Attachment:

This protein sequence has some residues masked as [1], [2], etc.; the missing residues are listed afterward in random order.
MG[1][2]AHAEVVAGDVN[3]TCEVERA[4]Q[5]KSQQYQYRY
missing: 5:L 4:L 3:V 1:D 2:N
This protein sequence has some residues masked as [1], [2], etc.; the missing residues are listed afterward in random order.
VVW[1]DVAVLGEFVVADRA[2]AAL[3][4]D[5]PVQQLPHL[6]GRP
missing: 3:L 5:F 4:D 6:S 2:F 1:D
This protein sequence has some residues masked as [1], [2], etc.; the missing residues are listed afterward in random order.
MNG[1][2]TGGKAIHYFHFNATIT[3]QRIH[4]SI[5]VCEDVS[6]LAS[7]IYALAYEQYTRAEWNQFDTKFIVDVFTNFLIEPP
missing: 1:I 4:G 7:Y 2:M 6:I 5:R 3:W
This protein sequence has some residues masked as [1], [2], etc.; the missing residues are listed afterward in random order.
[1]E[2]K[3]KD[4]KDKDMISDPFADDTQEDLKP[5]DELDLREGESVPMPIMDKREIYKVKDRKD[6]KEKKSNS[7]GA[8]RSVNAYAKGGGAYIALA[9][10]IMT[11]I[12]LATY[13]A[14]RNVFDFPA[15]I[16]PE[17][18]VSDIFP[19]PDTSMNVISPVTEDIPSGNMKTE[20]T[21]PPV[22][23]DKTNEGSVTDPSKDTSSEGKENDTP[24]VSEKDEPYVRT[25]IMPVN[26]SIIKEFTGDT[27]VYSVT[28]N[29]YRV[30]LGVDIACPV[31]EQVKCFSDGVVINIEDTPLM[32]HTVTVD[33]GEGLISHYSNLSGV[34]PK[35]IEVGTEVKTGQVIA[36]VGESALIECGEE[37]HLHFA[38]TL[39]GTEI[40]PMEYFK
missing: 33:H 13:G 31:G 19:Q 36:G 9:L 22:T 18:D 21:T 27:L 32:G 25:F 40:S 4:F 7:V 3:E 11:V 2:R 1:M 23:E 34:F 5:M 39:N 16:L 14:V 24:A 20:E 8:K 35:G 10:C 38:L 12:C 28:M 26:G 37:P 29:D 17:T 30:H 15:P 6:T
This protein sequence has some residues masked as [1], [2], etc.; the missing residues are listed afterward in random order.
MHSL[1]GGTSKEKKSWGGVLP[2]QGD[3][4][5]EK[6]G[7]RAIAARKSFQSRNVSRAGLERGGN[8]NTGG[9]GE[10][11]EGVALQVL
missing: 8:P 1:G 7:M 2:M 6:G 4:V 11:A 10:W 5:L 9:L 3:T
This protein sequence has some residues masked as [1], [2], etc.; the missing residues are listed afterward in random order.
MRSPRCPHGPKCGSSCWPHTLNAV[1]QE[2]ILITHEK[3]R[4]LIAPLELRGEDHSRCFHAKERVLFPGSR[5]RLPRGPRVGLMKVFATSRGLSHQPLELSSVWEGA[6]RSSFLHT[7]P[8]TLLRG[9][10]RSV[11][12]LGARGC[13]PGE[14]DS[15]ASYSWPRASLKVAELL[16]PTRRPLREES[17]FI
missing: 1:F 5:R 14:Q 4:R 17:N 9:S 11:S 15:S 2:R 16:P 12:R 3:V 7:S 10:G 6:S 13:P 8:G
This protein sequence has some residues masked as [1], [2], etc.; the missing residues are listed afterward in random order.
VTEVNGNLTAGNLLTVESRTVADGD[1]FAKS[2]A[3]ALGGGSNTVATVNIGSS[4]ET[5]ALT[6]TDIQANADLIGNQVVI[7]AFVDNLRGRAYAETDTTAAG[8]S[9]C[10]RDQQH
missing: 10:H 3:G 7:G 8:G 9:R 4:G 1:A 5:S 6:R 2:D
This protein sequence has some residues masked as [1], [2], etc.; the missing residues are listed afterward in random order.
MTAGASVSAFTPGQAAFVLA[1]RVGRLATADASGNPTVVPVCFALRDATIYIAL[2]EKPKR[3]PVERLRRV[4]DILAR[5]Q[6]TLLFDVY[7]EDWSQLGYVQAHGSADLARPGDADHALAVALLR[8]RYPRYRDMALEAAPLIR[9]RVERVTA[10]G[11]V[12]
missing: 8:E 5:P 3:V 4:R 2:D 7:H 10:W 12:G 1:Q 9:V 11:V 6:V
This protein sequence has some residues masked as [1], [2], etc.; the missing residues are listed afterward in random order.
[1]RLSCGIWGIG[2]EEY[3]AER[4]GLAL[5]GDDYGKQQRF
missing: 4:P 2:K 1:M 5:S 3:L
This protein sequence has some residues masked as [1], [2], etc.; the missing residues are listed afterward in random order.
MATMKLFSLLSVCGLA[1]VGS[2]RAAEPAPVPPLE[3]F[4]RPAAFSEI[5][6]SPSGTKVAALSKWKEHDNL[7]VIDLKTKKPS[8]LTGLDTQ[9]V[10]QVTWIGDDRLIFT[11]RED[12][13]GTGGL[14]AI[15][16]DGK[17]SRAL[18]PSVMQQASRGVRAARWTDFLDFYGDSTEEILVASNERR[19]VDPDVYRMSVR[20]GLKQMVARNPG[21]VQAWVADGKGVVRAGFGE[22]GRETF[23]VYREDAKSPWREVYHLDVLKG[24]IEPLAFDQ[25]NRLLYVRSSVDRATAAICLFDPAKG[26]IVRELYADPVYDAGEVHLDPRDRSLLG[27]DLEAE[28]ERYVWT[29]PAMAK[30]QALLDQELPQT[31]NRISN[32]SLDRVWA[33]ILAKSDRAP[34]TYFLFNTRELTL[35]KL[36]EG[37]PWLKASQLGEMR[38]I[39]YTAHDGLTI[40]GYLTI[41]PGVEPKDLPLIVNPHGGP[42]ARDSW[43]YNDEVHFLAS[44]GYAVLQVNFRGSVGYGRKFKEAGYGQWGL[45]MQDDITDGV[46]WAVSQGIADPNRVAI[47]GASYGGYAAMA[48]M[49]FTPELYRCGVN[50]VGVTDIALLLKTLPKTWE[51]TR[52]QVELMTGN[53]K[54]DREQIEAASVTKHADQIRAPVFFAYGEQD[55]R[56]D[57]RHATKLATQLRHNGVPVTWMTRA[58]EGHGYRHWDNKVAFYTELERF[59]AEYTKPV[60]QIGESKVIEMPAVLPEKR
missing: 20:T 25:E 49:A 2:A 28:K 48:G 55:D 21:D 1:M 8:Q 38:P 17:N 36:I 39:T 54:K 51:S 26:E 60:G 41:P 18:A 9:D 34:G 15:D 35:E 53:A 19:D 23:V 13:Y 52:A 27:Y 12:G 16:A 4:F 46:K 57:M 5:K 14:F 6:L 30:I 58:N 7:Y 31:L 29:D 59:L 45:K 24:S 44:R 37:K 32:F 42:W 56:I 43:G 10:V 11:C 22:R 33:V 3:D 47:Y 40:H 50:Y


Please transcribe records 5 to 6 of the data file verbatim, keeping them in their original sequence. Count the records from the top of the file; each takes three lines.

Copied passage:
This protein sequence has some residues masked as [1], [2], etc.; the missing residues are listed afterward in random order.
MHSL[1]GGTSKEKKSWGGVLP[2]QGD[3][4][5]EK[6]G[7]RAIAARKSFQSRNVSRAGLERGGN[8]NTGG[9]GE[10][11]EGVALQVL
missing: 8:P 1:G 7:M 2:M 6:G 4:V 11:A 10:W 5:L 9:L 3:T
This protein sequence has some residues masked as [1], [2], etc.; the missing residues are listed afterward in random order.
MRSPRCPHGPKCGSSCWPHTLNAV[1]QE[2]ILITHEK[3]R[4]LIAPLELRGEDHSRCFHAKERVLFPGSR[5]RLPRGPRVGLMKVFATSRGLSHQPLELSSVWEGA[6]RSSFLHT[7]P[8]TLLRG[9][10]RSV[11][12]LGARGC[13]PGE[14]DS[15]ASYSWPRASLKVAELL[16]PTRRPLREES[17]FI
missing: 1:F 5:R 14:Q 4:R 17:N 9:S 11:S 15:S 2:R 16:P 12:R 3:V 7:S 10:G 6:S 13:P 8:G